The courts, however, have trouble accomplishing good case management without cooperative counsel. As a result, they are wary of litigators who believe the rules of procedure are weapons in a war of attrition and that delay and confusion are legitimate methods of battle. Your job is not to become one of those litigators.


Moving the Case Along

Judges are clear in their desire that the parties should be prepared at the pre-trial conference to discuss evidentiary problems. They appreciate counsel who suggest ways to deal with the evidentiary issues likely to present themselves in the particular case before the court.

Where bulky or voluminous exhibits are involved, the judge may require submission of extracts or summaries on the condition that underlying documents be made available for cross-examination. Cumulative and unnecessary exhibits can be eliminated. Pre-trial designation and exchange will also reduce the time required at trial for admission of documents into evidence.

Some judges require the parties to present the direct testimony of certain witnesses by written narrative statements exchanged before trial. This procedure, appropriate for trials in complicated cases where witness credibility is not a critical issue, often makes for a better record and more effective cross-examination.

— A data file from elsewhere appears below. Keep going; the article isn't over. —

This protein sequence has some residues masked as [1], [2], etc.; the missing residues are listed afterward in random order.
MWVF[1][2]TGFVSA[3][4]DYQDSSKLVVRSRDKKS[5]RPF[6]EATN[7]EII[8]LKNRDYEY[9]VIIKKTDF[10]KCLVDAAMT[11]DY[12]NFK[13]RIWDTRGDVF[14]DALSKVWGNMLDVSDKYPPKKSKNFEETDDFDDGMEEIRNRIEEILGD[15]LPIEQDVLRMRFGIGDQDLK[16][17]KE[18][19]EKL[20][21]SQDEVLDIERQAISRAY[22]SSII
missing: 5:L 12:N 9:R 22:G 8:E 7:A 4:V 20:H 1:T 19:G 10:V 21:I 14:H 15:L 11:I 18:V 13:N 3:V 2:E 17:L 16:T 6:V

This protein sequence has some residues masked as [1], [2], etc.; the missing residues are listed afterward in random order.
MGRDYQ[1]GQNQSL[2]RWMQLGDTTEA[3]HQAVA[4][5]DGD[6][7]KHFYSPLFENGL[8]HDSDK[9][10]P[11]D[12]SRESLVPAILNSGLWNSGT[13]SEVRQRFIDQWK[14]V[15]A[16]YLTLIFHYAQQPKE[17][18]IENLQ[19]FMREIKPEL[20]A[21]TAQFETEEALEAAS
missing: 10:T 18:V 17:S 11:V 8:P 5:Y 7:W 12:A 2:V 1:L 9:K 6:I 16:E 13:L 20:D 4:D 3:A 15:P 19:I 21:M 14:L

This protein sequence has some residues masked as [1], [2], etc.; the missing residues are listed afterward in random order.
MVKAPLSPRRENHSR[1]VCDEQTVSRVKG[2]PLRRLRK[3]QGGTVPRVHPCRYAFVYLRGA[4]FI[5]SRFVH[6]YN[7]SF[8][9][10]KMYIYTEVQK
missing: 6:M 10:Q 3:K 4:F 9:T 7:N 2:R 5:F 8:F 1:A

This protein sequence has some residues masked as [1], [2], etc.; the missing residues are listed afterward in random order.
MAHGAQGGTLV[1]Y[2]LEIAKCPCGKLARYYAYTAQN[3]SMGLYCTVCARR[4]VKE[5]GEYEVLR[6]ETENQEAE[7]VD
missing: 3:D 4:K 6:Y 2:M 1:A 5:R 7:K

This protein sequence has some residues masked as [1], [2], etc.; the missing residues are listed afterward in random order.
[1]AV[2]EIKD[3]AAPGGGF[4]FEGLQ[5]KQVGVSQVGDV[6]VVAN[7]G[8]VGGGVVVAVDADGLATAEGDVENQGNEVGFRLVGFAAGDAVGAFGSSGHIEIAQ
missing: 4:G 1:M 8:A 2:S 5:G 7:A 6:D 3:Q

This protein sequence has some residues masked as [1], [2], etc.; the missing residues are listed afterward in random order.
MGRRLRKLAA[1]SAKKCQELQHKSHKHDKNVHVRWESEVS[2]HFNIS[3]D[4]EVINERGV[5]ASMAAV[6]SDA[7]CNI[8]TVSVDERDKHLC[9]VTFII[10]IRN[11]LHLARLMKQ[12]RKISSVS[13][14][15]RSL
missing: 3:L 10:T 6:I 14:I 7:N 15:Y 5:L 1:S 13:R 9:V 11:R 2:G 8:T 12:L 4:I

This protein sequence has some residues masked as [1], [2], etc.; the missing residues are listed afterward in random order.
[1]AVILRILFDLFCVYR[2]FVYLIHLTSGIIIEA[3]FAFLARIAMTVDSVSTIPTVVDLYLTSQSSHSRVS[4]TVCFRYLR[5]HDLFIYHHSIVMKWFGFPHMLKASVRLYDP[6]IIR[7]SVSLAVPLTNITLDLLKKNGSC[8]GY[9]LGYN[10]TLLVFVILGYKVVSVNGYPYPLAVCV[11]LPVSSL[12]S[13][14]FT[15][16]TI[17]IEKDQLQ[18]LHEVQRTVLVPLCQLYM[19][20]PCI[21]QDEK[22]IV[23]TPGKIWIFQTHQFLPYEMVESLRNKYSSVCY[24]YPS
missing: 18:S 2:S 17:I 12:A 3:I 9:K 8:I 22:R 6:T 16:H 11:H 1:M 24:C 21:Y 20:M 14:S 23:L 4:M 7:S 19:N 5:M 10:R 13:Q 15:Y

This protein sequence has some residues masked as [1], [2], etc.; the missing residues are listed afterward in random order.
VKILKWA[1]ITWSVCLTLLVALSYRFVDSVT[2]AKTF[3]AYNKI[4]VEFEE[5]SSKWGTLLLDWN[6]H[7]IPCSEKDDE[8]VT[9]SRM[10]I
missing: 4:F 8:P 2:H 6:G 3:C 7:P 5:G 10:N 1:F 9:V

Judges often find that discussing routine procedural matters—such as jury selection, scheduling of witnesses, and handling of demonstrative evidence—avoids surprise, confusion, and delay at trial. The pre-trial conference, in effect, is a preview of each party’s trial presentation, paring it down to its essentials and anticipating as many problems as possible.


Effective Judicial Oversight

When a pre-trial motion may dispose of all or part of the controversy, the judge will set filing and hearing dates. If an early settlement is a possibility, the judge will often arrange another conference and urge the parties to concentrate their efforts on settlement. Where a trial appears likely, the judge will establish discovery deadlines, pre-trial conferences, and the date for trial.

The facts, the parties, and the counsel in each case are unique, so the court adjusts the schedule accordingly. Most judges will hold status conferences either when requested by a party or when it appears that problems are developing, particularly in connection with discovery. By handling discovery disputes informally, the court can often quickly resolve them.